Only the Sound | Performing Arts Review | Chicago Reader

Only the Sound 

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Only the Sound, Chicago Dramatists. Jenny Laird's sweet, simple, sometimes quite touching story explores the scars left when children are forced to become caregivers. Nat (Aaron Snook), a 16-year-old bird lover in North Carolina, assumes primary responsibility for his mother, who has multiple sclerosis, when his alcoholic father fades from the scene. We also see the grown-up Nat--now called Nathan--working at a bird sanctuary, wrestling with his own MS, and being torn between his wife's nearly militant desire to have a baby and his own uncertainty that he can raise a child given his flagging health.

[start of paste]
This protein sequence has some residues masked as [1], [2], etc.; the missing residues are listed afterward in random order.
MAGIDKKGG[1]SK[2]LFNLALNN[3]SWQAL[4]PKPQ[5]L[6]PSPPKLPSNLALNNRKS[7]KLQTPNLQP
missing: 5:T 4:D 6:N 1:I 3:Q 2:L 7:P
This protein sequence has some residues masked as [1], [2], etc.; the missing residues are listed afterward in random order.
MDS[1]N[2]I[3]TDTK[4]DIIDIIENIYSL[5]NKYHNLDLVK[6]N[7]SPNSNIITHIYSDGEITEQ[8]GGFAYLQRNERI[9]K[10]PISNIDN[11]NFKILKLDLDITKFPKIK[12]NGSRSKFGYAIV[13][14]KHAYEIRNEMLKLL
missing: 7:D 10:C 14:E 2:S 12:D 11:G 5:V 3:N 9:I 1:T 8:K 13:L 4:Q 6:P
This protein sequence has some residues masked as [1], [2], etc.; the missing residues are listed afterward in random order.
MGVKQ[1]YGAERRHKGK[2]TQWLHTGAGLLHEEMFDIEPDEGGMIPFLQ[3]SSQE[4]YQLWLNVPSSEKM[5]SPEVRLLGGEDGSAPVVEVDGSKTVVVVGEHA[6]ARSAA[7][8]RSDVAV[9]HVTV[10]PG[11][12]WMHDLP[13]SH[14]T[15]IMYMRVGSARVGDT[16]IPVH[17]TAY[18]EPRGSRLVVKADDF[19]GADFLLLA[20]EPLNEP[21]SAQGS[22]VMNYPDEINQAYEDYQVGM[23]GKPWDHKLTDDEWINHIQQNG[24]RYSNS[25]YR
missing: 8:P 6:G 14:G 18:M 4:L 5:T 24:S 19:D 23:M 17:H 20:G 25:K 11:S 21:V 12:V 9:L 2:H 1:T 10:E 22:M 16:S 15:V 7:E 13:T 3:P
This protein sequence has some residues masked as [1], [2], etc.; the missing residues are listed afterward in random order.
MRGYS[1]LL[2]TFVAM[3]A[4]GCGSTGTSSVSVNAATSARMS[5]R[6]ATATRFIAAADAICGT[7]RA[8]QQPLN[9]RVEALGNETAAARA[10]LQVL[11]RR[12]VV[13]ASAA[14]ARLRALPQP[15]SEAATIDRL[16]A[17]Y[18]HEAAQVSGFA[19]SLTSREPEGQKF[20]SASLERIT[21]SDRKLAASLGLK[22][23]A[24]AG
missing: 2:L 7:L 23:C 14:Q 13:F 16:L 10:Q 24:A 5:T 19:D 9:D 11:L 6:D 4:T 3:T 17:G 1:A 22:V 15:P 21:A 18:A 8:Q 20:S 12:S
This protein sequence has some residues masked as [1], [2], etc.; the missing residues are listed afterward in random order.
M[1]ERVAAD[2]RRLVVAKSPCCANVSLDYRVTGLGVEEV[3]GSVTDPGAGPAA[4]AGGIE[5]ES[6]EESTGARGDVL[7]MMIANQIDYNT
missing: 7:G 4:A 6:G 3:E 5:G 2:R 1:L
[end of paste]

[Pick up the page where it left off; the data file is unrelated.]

There isn't anything incredibly vital or fresh in Laird's story, but under Russ Tutterow's direction the strong cast manages to conjure up an air of wistful truth. Tim P. Miller brings a crusty ruefulness to grown-up Nathan, and the scene in which he first meets his motormouthed, painfully self-aware wife (a terrific Julia Neary) is a flat-out comic gem. Janelle Snow as Nat's volatile mother takes a while to warm up, part of the problem being a lack of chemistry with the mannered Richard Marlatt in the thankless role of her philandering, self-pitying husband.

At times Laird's overworked metaphors--birds, flowers, and Shakespeare all do a lot of heavy lifting--threaten to overwhelm the show. But her intelligence and compassion for her characters keep it from sinking into the bogs of self-indulgence.

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